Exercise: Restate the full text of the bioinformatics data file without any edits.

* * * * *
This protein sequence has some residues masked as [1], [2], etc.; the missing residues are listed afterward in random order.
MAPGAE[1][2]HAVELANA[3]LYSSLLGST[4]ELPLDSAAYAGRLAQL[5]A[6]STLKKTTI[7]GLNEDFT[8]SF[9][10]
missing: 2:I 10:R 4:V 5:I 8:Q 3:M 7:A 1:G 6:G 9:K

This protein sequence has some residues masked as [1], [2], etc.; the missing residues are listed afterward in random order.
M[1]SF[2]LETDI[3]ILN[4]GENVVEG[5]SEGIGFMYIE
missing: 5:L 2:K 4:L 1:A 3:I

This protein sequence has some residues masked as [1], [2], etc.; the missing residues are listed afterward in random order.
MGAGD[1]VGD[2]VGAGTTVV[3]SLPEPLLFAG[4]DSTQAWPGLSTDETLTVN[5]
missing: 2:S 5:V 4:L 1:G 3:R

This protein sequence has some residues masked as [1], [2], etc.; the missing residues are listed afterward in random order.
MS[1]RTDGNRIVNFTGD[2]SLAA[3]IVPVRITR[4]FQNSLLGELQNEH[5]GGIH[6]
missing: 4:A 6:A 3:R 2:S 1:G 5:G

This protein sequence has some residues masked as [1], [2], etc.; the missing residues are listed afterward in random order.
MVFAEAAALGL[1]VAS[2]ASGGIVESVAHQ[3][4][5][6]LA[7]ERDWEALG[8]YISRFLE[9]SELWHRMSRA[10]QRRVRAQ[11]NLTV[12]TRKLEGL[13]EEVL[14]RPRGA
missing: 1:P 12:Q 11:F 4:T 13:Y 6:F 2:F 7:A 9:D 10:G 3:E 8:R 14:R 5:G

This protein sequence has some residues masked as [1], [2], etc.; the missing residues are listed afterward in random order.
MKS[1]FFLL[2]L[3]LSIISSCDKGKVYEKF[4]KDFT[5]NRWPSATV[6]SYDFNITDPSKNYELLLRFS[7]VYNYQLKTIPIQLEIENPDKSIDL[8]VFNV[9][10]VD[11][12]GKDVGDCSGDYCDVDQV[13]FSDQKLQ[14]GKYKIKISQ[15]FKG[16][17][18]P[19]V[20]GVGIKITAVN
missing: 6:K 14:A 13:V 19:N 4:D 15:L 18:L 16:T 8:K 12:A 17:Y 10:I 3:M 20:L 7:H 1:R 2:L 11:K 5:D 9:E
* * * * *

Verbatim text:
This protein sequence has some residues masked as [1], [2], etc.; the missing residues are listed afterward in random order.
MAPGAE[1][2]HAVELANA[3]LYSSLLGST[4]ELPLDSAAYAGRLAQL[5]A[6]STLKKTTI[7]GLNEDFT[8]SF[9][10]
missing: 2:I 10:R 4:V 5:I 8:Q 3:M 7:A 1:G 6:G 9:K

This protein sequence has some residues masked as [1], [2], etc.; the missing residues are listed afterward in random order.
M[1]SF[2]LETDI[3]ILN[4]GENVVEG[5]SEGIGFMYIE
missing: 5:L 2:K 4:L 1:A 3:I

This protein sequence has some residues masked as [1], [2], etc.; the missing residues are listed afterward in random order.
MGAGD[1]VGD[2]VGAGTTVV[3]SLPEPLLFAG[4]DSTQAWPGLSTDETLTVN[5]
missing: 2:S 5:V 4:L 1:G 3:R

This protein sequence has some residues masked as [1], [2], etc.; the missing residues are listed afterward in random order.
MS[1]RTDGNRIVNFTGD[2]SLAA[3]IVPVRITR[4]FQNSLLGELQNEH[5]GGIH[6]
missing: 4:A 6:A 3:R 2:S 1:G 5:G

This protein sequence has some residues masked as [1], [2], etc.; the missing residues are listed afterward in random order.
MVFAEAAALGL[1]VAS[2]ASGGIVESVAHQ[3][4][5][6]LA[7]ERDWEALG[8]YISRFLE[9]SELWHRMSRA[10]QRRVRAQ[11]NLTV[12]TRKLEGL[13]EEVL[14]RPRGA
missing: 1:P 12:Q 11:F 4:T 13:Y 6:F 2:F 7:A 9:D 10:G 3:E 8:R 14:R 5:G

This protein sequence has some residues masked as [1], [2], etc.; the missing residues are listed afterward in random order.
MKS[1]FFLL[2]L[3]LSIISSCDKGKVYEKF[4]KDFT[5]NRWPSATV[6]SYDFNITDPSKNYELLLRFS[7]VYNYQLKTIPIQLEIENPDKSIDL[8]VFNV[9][10]VD[11][12]GKDVGDCSGDYCDVDQV[13]FSDQKLQ[14]GKYKIKISQ[15]FKG[16][17][18]P[19]V[20]GVGIKITAVN
missing: 6:K 14:A 13:V 19:N 4:D 15:L 18:L 16:T 8:K 12:A 17:Y 10:I 3:M 20:L 7:H 1:R 2:L 11:K 5:D 9:E